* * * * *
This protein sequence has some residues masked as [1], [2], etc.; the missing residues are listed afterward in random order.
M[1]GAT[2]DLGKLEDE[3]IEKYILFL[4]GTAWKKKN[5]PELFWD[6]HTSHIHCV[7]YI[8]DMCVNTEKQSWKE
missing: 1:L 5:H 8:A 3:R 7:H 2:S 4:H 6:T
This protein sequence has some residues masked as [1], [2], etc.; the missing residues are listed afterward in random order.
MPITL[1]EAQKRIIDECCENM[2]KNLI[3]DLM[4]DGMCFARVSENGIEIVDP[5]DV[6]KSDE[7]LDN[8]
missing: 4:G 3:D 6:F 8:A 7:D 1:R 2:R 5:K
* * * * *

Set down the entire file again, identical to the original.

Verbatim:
This protein sequence has some residues masked as [1], [2], etc.; the missing residues are listed afterward in random order.
M[1]GAT[2]DLGKLEDE[3]IEKYILFL[4]GTAWKKKN[5]PELFWD[6]HTSHIHCV[7]YI[8]DMCVNTEKQSWKE
missing: 1:L 5:H 8:A 3:R 7:H 2:S 4:H 6:T
This protein sequence has some residues masked as [1], [2], etc.; the missing residues are listed afterward in random order.
MPITL[1]EAQKRIIDECCENM[2]KNLI[3]DLM[4]DGMCFARVSENGIEIVDP[5]DV[6]KSDE[7]LDN[8]
missing: 4:G 3:D 6:F 8:A 7:D 1:R 2:R 5:K